Pell Center

The Pell Center for International Relations and Public Policy at Salve Regina is a multidisciplinary research center focused at the intersection of politics, policies and ideas.

A 19th Century Hammer versus a 21st Century Nail

Picks of the Week:

“Don’t blame China, Mr. President. Blame the robots” | The Washington Post

“Trump Tariffs won’t bring back steel mills” | The Baltimore Sun

“How Many American Jobs Could be Lost Thanks to Trump’s Steel and Aluminum Tariffs” | Fortune

Faced with a profound transformation in the workforce just 18 years into the twenty-first century, the President of the United States has adopted a decidedly nineteenth century tool to meet the challenge: tariffs on steel and aluminum imported by U.S. businesses.  The president’s solution is more than just an anachronism, it is premised on a fundamentally flawed understanding of the current challenge and the enduring link between those who work and the politics of our republic.

The President justifies his tariffs on steel and aluminum as necessary to defend American jobs from the predatory actions of our trading partners.

But there’s a problem with all of that: trade isn’t the problem, automation is.  The United States produced as much steel last year as we did 30 years ago, but we did it with about half the people working in steel mills.  The reason is simple: technology and automation.

The truth is the world is on the cusp of a technological revolution that is going to change our economy, what people do with their lives, and, eventually, our system of government.

In his classic study, The Wealth of Nations, Adam Smith argued that a nation’s wealth is not established by the amount of gold or silver it possesses, but rather in the productivity of its economy.  In other words, if a country has little silver or gold, but whose factories and workers are highly productive, that country would be said to have great wealth.  The source of wealth, according to Smith, was not some natural resource, but a human resource and the product of human labor.

Smith himself was an early proponent of freedom: free labor—meaning no slavery—and free markets—meaning no government interference in the economy.  Freedom, it was argued, was the best way for markets to mature, for people to achieve their full potential, for economies to prosper for the greatest number of people, and for civilization to advance.

And for several centuries, governments and societies have been driven forward by the idea that we need to create an educated workforce to enable our economies.  In the aftermath of the Napoleonic wars, revolutionaries and reformers from the Middle East to the Americas talked about reforming society based on education and industrialization.  By the start of the 20th century, these ideas had taken root in Asia, too.  Today, these views are largely global and justify the link between education and efforts to keep the American economy globally competitive.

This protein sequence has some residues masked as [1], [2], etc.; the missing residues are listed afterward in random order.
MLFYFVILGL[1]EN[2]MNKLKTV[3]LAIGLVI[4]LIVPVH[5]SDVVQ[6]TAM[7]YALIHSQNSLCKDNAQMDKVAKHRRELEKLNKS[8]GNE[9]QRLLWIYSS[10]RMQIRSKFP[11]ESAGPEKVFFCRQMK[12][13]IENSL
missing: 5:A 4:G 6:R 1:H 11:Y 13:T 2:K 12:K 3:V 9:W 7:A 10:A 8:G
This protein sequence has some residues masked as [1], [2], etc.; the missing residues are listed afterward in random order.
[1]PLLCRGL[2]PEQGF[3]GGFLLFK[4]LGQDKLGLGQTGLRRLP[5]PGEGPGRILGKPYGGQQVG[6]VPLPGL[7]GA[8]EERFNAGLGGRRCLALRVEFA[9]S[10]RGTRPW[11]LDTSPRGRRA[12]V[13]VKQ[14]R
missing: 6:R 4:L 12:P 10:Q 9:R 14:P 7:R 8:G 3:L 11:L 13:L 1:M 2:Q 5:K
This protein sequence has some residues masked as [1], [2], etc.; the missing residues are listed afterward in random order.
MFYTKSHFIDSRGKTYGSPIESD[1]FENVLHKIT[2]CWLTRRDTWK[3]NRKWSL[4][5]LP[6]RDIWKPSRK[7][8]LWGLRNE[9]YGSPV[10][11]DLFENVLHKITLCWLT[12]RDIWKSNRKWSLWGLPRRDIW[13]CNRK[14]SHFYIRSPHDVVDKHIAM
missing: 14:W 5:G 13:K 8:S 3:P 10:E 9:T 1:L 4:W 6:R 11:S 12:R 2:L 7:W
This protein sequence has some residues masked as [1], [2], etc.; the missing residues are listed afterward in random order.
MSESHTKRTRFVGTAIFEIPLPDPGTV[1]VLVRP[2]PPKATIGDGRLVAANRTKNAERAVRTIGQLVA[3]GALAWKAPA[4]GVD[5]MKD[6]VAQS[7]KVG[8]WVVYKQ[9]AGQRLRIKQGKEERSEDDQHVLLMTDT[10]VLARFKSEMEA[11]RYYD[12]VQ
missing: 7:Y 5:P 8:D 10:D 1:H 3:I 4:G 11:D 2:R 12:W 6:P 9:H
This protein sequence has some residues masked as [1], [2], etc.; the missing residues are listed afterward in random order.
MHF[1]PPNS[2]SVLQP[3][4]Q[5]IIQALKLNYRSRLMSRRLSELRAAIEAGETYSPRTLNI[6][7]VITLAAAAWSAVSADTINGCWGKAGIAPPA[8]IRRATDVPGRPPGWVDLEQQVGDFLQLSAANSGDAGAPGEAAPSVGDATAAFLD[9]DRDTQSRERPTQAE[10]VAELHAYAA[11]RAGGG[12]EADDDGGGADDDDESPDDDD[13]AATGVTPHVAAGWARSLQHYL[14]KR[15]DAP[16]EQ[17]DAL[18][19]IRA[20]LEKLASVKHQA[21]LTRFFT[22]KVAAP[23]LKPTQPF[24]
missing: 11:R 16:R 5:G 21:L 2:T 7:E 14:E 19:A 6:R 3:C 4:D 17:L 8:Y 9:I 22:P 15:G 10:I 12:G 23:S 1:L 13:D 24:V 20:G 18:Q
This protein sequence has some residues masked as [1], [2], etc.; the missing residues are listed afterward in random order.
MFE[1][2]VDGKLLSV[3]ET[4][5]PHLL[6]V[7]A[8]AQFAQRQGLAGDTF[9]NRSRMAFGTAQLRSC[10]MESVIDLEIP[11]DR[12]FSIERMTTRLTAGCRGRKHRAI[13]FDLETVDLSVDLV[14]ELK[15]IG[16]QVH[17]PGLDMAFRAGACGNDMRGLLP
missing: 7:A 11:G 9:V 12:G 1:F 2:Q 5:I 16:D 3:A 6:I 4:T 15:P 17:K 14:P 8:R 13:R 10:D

The centrality of labor in Smith’s view of economics—of people who work for a living, who earn a decent wage, and spend money on goods to further drive the economy—has had tremendous political implications, as well.  Think of the shopkeepers and farmers in Massachusetts who resented the taxes of the British monarch; or the bourgeoisie in Paris in 1789, who believed that the people should be able to decide on what the government spends money.  In fact, much of the global history over the 242 years since the American Declaration of Independence has been a history of the relationship between labor and governments.  It’s not surprising that so many political parties around the world have included terms like “workers” or “labour” in their names.  Until the middle of the 20th century, autocrats and monarchies typically feared the working masses—what Marx called the “proletariat.”

But according to a growing body of evidence, the reality of “labor” is about to change.  Scholars at Oxford University believe that 47% of U.S. jobs may cease to exist in coming decades because of advances in computers and automation.

Take, as one example, the disruptive potential of self-driving vehicles.  We know Tesla, and Google, and maybe Apple are all developing them.  And when they arrive, they will put 1.6 million American long-haul truck drivers out of business; along with 800,000 delivery truck operators; 180,000 taxi drivers; 160,000 Uber drivers; 500,000 school bus drivers; and 160,000 transit bus drivers—even the 445,000 people who work in auto-body repair shops.  Anyone, anyone at all, who does anything with cars—whether they’re a parking lot attendant or a meter-maid—is going to feel the ground shift beneath them as our motor vehicles transition to a high tech future.  All told, in the driving economy alone, some estimates suggest that we’re looking at the disruption of 4 million American jobs.

This revolution in automation and artificial intelligence won’t be an American revolution.  It will be a global revolution and the society that best figures out how to reconcile this new technology with its people will emerge as the dominant political and economic power of the 21st century.  Tariffs and trade wars aren’t going to help us meet this challenge, and to the extent they obscure these real structural challenges in the American and global economy, they waste our time.

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